I think it was also very painful for people to see women who were powerful. Katharina was powerful in the sense that she was independent and she survived without a man. All of her children did quite well and they all rose in their station in life. And I think that must have been quite painful for people like the schoolmaster to see that.

Rhianna: I read in Rublack’s book that the physical presence of an aging woman was considered very displeasing at this time too. So, you take that bias and add some agency and intelligence, and it’s even worse.

Galchen: Absolutely. I think that’s just so powerful, because if you grow up in a society where “at least you’re better than the women” then to have this person who in many ways is doing better than you, and living longer than you… it would just be totally humiliating.

All of those strands of misogyny come in. And then, because it’s not spoken of that way, it gets processed fantastically so that it’s not so offensive to their sense of self.

Rhianna: While Katharina is recuperating from her first journey to Linz, her daughter-in-law Susanna reads her what I believe is the story of Orestes’ pursuit by the three Furies, and his subsequent trial for matricide. I loved this section and wondered how you came to incorporate it.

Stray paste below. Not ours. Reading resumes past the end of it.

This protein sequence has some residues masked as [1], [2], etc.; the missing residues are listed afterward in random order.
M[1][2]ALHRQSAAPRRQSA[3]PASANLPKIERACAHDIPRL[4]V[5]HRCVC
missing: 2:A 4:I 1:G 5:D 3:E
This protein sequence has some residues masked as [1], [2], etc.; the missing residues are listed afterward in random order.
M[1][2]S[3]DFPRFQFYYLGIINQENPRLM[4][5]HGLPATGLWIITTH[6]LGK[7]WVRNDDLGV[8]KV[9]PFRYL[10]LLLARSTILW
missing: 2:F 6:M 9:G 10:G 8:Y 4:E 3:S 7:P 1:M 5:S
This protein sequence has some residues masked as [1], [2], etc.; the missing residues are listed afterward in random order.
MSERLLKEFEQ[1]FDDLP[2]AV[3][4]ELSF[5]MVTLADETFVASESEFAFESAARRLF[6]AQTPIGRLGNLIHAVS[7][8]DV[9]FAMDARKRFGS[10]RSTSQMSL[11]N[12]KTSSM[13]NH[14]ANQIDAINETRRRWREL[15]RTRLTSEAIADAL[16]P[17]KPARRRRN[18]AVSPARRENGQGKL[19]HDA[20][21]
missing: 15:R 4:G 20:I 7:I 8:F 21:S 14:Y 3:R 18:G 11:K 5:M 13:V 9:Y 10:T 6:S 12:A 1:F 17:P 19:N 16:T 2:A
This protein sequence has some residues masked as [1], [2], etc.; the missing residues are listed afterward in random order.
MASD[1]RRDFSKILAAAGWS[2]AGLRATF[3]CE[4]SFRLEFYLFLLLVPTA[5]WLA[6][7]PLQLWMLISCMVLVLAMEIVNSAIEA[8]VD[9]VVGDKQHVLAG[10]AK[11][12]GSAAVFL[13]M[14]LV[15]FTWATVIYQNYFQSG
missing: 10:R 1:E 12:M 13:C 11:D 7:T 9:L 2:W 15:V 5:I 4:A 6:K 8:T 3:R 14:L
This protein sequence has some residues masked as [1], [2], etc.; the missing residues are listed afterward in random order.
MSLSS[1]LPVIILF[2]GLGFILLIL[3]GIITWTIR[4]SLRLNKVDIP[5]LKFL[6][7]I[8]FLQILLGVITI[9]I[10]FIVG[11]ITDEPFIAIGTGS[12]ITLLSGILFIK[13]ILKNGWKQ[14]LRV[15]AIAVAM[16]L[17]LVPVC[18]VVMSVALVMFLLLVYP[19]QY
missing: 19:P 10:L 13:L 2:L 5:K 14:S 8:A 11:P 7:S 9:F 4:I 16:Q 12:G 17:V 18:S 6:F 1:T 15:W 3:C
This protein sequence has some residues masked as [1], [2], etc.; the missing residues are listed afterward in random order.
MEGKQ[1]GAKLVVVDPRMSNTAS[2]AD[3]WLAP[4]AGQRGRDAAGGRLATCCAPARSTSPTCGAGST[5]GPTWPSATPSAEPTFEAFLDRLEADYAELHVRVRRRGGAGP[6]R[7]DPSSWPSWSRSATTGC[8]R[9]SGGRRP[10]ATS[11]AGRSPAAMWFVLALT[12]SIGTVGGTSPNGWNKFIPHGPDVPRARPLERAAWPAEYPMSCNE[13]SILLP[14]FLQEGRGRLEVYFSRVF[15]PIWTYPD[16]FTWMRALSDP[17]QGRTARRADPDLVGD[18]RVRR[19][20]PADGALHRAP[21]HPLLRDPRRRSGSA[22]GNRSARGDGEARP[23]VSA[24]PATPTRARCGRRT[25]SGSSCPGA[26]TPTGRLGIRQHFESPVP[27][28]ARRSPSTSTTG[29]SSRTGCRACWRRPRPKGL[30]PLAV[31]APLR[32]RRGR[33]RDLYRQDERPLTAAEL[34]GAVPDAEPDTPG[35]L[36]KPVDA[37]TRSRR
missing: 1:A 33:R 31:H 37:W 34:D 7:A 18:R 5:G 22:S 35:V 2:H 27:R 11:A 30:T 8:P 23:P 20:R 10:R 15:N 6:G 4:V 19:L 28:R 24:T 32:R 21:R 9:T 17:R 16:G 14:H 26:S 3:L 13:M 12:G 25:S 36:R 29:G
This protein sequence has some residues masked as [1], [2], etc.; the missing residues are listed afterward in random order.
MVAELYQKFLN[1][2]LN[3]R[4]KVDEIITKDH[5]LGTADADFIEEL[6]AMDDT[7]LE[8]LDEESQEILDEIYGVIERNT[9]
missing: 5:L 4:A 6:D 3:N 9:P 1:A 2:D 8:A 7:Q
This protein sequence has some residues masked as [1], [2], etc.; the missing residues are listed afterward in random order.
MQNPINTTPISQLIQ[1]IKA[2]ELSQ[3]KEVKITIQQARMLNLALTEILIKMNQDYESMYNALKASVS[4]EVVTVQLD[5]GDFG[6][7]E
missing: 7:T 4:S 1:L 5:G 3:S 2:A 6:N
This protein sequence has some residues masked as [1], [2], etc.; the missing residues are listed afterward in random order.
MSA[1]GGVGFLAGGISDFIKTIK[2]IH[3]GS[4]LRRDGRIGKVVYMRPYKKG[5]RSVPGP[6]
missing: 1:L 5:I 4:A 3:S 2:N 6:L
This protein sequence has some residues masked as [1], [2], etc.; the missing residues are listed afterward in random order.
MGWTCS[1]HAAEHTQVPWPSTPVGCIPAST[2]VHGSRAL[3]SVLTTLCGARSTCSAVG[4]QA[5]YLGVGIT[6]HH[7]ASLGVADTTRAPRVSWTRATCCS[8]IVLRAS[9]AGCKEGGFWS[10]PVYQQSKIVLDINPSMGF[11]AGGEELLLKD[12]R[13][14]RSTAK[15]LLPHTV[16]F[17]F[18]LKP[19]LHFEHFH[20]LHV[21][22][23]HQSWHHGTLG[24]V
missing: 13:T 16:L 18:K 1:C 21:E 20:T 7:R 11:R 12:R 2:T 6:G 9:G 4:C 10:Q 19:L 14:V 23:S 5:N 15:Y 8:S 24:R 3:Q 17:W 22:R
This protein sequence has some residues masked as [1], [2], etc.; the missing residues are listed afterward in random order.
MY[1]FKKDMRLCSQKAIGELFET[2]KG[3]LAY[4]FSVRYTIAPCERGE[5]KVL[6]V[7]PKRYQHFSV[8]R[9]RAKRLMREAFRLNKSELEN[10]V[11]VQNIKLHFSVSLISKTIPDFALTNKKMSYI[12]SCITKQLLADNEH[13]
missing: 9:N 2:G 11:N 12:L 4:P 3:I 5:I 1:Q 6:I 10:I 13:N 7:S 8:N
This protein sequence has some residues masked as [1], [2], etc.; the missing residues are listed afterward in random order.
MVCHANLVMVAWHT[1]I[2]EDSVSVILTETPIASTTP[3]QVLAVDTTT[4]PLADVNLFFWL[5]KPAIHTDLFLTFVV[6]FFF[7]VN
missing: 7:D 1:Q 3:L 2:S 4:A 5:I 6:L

Galchen: That was one of my favorite parts to write.

First, I spent a lot of time trying to figure out what would be the few books that people owned at this time. And then, honestly, I kind of stole it — which is something I like to do — from a scene in True Grit by Charles Portis where Mattie is reading to the older lady in bed. And I just thought, It’s so weird that this is so compelling and fun even though there’s no action. And so much character is revealed by the way they respond to it. I’ve wanted to do something like that for a long time and so I thought, Here’s my chance.

Rhianna: I’m curious about why you selected the story of Orestes.

Galchen: I chose it partially for the complicated sense of, Is this justice? Do we support punishment? It is such a complex story. There’s male and female, and justice and fidelity…